GLENDALE, Ariz. -- Not every NFL game leaves you with a defining visual. Sunday's Raiders-Arizona Cardinals game produced one you could frame and hang in the Museum of Modern Jock Art.
In the foreground? That's Raiders kicker Sebastian Janikowski, in a deep squat, hands on the ground for support, looking like he just got kicked in the gut. In reality, he has just missed a gimme field goal attempt that would have turned the Raiders from losers to winners on the game's final play.
To the right? Those are Janikowski's teammates and coaches racing giddily onto the field under the mistaken impression that his 32-yard attempt has spun merrily through the uprights.
To the left? The Arizona sideline is in an uproar as it dawns on the Cardinals they have just cheated the reaper.
That's the visceral image you'll take from Sunday's game, a twisty, turny 24-23 Arizona win. Which is fine. Pictures are good. But this picture doesn't convey the complex mediocrity of Sunday's game. And it doesn't necessarily portray the current state of the Raiders.
That state? Well, here it helps if you take the moderately optimistic viewpoint that they are building to something meaningful, or at least more meaningful than 5-11. Otherwise, if you're of a mind that this is just another example of the Raiders being the Raiders, the picture is all you need. Snap, spot, kick, hardy har har, same as it ever was.
But let's run with this building-toward-something thing for a minute. Four times the Raiders fell behind Sunday, the first when Arizona's LaRod Stephens-Howling returned the opening kickoff 102 yards for a touchdown. Three times they came back to either tie or take the lead. Janikowski's kick would have been the fourth.
"That is who we are," coach Tom Cable said. "We are a tough-minded group that can come from behind."
If that sticks, it would represent a change from the days when Marty Schottenheimer prepared for the Raiders by telling his players, "If you hit them in the mouth, they'll quit."
Quarterback Bruce Gradkowski was -- by Cable's estimation, and his own -- just OK. But he was effective in spurts, completing half his passes for 255 yards, a score and a pick. He led the Raiders to 20 points in the first half, the first time they'd turned that trick in five years.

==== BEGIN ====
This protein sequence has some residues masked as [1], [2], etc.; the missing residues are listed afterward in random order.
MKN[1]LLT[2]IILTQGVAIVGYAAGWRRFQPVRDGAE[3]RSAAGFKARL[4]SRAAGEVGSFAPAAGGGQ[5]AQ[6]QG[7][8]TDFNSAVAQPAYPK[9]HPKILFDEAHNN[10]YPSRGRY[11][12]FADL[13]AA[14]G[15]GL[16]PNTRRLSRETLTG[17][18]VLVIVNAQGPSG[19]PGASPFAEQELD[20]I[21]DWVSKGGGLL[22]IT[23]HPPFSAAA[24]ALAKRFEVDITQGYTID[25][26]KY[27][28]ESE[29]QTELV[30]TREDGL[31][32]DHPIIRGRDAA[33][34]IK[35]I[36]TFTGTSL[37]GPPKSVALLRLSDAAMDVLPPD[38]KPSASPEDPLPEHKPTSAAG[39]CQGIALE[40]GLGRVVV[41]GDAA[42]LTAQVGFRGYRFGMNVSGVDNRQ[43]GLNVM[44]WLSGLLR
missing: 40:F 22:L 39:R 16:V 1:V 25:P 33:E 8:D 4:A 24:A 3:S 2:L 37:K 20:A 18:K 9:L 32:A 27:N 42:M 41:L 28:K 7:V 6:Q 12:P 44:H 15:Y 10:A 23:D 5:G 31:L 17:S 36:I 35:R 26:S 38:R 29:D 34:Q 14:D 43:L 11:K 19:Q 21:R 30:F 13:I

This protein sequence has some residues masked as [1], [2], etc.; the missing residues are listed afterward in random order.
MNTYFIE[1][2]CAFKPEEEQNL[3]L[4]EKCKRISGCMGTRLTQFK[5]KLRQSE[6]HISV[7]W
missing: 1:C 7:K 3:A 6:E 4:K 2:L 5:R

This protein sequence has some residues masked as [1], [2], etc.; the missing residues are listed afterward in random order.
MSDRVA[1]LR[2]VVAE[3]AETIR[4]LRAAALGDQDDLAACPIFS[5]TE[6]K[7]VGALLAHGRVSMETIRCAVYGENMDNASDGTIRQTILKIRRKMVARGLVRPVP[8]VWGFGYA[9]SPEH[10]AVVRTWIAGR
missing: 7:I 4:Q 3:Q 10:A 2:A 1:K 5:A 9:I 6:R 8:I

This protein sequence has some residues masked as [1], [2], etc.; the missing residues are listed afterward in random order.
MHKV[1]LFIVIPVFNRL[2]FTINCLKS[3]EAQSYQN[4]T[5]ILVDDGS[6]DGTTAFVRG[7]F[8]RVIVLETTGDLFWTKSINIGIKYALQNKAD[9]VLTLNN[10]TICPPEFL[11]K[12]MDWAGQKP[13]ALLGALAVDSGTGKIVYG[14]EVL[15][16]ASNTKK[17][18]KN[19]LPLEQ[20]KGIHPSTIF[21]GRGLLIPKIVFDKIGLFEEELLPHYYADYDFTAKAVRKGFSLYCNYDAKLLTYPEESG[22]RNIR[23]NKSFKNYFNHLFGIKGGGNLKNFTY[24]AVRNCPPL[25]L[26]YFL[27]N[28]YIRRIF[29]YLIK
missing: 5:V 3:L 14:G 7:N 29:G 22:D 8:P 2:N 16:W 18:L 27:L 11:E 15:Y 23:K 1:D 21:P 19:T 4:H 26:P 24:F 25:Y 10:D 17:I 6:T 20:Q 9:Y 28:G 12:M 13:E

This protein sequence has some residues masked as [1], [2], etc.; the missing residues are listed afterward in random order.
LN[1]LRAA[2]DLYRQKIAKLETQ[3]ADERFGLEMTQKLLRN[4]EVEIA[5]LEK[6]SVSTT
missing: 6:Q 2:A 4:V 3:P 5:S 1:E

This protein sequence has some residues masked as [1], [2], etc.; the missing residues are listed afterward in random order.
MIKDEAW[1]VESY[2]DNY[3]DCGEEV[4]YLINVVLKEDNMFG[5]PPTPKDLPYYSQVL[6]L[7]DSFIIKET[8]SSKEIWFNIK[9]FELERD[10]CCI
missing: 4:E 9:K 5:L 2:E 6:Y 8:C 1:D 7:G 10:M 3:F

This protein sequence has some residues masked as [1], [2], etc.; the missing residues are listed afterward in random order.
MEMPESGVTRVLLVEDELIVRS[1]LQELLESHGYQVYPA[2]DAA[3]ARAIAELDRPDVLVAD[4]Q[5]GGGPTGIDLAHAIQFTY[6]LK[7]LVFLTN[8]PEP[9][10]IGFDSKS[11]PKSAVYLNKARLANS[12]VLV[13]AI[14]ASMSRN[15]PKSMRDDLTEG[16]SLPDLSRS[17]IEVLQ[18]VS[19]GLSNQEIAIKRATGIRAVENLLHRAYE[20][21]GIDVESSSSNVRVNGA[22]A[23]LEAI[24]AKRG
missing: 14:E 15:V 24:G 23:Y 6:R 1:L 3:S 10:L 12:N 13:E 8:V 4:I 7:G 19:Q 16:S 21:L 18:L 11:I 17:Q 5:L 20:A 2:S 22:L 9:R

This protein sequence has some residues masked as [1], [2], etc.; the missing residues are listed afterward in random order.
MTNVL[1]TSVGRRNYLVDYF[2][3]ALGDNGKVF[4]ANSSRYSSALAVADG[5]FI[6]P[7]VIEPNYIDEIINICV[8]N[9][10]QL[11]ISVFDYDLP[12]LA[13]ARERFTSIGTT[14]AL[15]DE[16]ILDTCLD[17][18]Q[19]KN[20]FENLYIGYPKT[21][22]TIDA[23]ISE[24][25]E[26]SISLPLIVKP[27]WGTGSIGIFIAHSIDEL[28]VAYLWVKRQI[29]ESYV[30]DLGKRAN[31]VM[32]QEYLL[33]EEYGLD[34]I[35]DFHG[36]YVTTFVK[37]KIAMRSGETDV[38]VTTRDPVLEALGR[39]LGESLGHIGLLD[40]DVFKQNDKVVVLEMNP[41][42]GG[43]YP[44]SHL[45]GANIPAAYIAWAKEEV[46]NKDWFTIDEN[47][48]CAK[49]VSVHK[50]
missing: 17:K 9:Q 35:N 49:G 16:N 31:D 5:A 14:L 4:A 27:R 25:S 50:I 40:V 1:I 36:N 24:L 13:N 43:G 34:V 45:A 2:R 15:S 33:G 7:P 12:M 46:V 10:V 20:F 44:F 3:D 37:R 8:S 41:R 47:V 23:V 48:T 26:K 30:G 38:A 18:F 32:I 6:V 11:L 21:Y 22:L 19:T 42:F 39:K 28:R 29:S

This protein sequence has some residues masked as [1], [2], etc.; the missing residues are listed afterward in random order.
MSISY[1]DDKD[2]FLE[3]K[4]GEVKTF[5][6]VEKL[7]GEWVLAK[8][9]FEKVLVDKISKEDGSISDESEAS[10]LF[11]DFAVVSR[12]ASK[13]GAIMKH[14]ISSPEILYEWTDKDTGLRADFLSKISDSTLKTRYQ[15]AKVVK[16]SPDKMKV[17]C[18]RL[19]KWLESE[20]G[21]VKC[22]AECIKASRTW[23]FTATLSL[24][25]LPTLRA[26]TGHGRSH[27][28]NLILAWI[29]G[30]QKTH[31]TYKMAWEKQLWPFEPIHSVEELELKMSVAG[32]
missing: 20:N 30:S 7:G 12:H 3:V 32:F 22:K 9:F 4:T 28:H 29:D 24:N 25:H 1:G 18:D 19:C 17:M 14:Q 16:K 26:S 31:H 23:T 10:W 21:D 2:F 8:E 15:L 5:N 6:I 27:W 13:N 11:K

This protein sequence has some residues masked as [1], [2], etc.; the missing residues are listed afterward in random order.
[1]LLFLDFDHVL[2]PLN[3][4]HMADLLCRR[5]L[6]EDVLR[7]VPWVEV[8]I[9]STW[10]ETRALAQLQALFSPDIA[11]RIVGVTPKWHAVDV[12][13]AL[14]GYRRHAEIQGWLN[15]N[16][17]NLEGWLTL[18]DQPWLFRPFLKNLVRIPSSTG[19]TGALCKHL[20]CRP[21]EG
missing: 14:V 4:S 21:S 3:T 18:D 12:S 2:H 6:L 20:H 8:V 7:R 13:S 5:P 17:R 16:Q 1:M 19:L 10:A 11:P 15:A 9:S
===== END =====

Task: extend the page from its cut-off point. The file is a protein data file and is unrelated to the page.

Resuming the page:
"We should have had 20 in the second half, too," he said.
And he's right.
The bigger point here is that Gradkowski gave his team a chance to win. And he didn't make an OK day worse by undermining his play with forehead-slapping turnovers and shockingly poor decision-making (if you catch our drift).
Darren McFadden had yet another solid game, both explosive and tough, running for 105 yards and catching two passes. There are still times when receiver Darrius Heyward-Bey plays football the way Michael Jordan played baseball, and it took 11 throws in his direction Sunday to get him three catches. But he got three catches. One came on fourth-and-10 en route to Janikowski's would've-been game-winner.
Those are all building blocks, attributes the Raiders have lacked in recent seasons. As ever, they are weighed down by a substantial to-do-better list.
Item 1: Penalties. They were a problem (again) Sunday, especially in the defensive backfield.
"You got three pass interference penalties, an illegal contact and one hold," Cable said. "That was their offense for a good portion of the game."
Item 2: The Raiders finished strong, crossing midfield on their final four drives. They settled for four field goal attempts.
"If we score touchdowns instead of field goals," tight end Zach Miller said, "it's not even that close at the end."
Then there are the random little things. Johnnie Lee Higgins let a short punt bounce in the fourth quarter. It went bounding another 10 yards down the field. That drive ended with Janikowski missing just wide right from 58 yards. If Higgins makes a fair catch and Janikowski sets up 10 yards closer?
"I don't feel the game was won or lost on the final play," Cable said. "It certainly could have been won, but we had a lot of opportunities to put some exclamation points out there and we couldn't do it. We have to continue to get better in the red zone offensively and just continue to work. This game will not define us."
That's to be determined. For now it's intriguing enough to speculate whether or not the Raiders are capable of self-determination.
Contact Gary Peterson at email@example.com.